Angel Sharks
Squatina squatina
Diagonal view of the common angel shark (credits to ARKive)
Kingdom Animalia
Phylum Chordata
Class Chondrichthyes
Subclass Elasmobranchii
Superorder Selachimorpha
Order Squatiniformes
Family Squatinidae
Genus Squatina
Other attributes
Time Range 163.5-0 mya
Location Worldwide
Name Meaning A kind of shark
Physical Dimensions 2.4 meters long (largest species)
Dietary Classification Carnivore

The angel sharks are a successful genus of widespread cartilaginous fish from the Late Jurassic-Holocene of the entire world. They were named in 1806 by André Marie Constant Duméril. They are one of the few animals to be called "living fossils" (due to surviving up until now), and have a body plan very different from those of other sharks.


Angel sharks are unique cartilaginous fish. They have a body plan with features of sharks and rays, with a flattened, triangular body, large, wing-like pectoral fins, a long tail with 2 dorsal fins and an upturned, triangular caudal fin big jaws, and eyes on the top of its flattened head. Their bodies are covered in scaly skin.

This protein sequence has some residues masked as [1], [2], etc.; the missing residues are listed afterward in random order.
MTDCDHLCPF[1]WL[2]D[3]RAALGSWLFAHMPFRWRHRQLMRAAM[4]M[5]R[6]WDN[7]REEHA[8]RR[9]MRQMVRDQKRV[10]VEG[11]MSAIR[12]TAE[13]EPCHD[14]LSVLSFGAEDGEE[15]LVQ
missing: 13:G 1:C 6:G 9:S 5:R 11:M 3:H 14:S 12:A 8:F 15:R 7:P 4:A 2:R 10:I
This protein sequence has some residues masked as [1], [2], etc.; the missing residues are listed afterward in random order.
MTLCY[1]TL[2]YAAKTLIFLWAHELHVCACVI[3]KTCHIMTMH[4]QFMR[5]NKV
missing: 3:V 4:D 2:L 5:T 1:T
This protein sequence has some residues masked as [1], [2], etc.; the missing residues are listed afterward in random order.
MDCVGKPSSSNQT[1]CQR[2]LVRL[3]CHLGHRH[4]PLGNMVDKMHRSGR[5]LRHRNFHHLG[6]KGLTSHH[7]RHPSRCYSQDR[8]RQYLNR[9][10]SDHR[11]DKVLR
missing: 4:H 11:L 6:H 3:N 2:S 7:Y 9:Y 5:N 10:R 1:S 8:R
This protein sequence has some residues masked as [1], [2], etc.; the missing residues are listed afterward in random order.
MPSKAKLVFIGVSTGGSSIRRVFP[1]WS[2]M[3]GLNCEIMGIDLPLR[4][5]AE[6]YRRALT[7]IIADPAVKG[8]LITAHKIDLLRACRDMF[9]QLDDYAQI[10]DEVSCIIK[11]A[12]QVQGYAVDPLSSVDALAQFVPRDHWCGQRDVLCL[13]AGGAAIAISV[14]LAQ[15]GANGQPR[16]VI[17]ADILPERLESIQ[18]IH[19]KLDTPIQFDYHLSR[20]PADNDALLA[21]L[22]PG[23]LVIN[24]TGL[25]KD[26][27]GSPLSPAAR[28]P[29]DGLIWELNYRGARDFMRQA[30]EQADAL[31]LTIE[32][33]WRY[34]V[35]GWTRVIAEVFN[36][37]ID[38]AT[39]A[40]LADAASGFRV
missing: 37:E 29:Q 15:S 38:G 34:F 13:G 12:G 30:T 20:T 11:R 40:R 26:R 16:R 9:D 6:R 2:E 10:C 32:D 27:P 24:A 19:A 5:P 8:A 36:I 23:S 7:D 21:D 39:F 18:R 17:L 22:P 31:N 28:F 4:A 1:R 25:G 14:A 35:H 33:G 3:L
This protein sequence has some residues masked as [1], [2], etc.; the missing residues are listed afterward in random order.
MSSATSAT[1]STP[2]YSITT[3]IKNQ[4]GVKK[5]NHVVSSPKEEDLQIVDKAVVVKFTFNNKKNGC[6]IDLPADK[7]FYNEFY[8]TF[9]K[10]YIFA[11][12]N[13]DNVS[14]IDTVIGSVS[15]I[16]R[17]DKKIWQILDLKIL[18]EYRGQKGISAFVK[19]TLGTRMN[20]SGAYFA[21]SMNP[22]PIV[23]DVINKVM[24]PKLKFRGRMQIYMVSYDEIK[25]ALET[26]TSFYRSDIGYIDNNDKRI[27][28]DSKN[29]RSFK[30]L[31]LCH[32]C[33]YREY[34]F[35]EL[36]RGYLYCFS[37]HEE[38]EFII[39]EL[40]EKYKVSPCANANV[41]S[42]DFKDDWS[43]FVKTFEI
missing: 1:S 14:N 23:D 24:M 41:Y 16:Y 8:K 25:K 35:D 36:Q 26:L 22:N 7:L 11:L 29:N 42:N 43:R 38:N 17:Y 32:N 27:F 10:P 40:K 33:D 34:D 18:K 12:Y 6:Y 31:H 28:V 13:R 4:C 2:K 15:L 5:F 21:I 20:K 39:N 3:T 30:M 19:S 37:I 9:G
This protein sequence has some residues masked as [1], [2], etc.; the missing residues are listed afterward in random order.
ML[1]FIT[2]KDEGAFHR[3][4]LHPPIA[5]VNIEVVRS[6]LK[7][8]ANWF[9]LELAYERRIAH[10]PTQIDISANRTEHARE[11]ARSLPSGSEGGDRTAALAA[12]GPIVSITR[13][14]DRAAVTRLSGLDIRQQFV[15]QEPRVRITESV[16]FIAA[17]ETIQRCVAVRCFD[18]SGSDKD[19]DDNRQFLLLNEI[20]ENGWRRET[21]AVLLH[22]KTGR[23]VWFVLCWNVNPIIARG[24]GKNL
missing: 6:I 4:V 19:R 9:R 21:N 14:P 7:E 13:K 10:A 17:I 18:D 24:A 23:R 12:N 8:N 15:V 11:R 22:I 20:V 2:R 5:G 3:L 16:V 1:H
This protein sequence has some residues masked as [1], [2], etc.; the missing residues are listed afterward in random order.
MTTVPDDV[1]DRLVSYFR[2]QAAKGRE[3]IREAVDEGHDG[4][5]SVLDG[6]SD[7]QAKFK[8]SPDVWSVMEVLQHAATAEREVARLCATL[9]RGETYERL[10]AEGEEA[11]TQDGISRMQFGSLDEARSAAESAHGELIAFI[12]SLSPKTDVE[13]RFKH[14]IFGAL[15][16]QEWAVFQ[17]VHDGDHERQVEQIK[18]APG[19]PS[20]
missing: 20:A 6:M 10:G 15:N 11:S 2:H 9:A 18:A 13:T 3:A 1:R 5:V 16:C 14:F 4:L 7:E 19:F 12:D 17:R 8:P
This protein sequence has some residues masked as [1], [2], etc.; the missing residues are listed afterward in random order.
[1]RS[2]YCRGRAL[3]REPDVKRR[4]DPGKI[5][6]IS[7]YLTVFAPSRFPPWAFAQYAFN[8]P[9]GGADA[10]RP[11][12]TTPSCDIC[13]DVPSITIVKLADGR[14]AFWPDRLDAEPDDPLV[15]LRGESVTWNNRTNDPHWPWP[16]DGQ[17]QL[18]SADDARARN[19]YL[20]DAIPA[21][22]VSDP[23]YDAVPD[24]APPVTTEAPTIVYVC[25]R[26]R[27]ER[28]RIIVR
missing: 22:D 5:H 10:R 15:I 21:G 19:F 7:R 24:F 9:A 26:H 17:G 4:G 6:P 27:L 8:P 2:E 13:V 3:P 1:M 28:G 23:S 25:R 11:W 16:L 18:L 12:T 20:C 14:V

Angel sharks are predators, preying on bony fish, crustaceans, and mollusks. Their large jaws are capable of extending in order to snap up prey, and their long, needle-like teeth are used to cut into their food.


Angel sharks are nocturnal, and hide under the sand during the day; it is only at night that they come out of hiding in order to feed. Once they find a suitable place to hunt, they will dig back into the sand and wait for any unsuspecting fish to swim by; once it does, they will lunge upward, open their mouth quickly in order to create a vortex that sucks the fish in, and swallow it whole. Despite their lifestyle, angel sharks are migratory, moving northwards during summer and southwards during winter. As well as this, they are ovoviviparous, having pups develop in eggs inside their body until they are ready to hatch; angel shark litters can consist of up to 13 pups.

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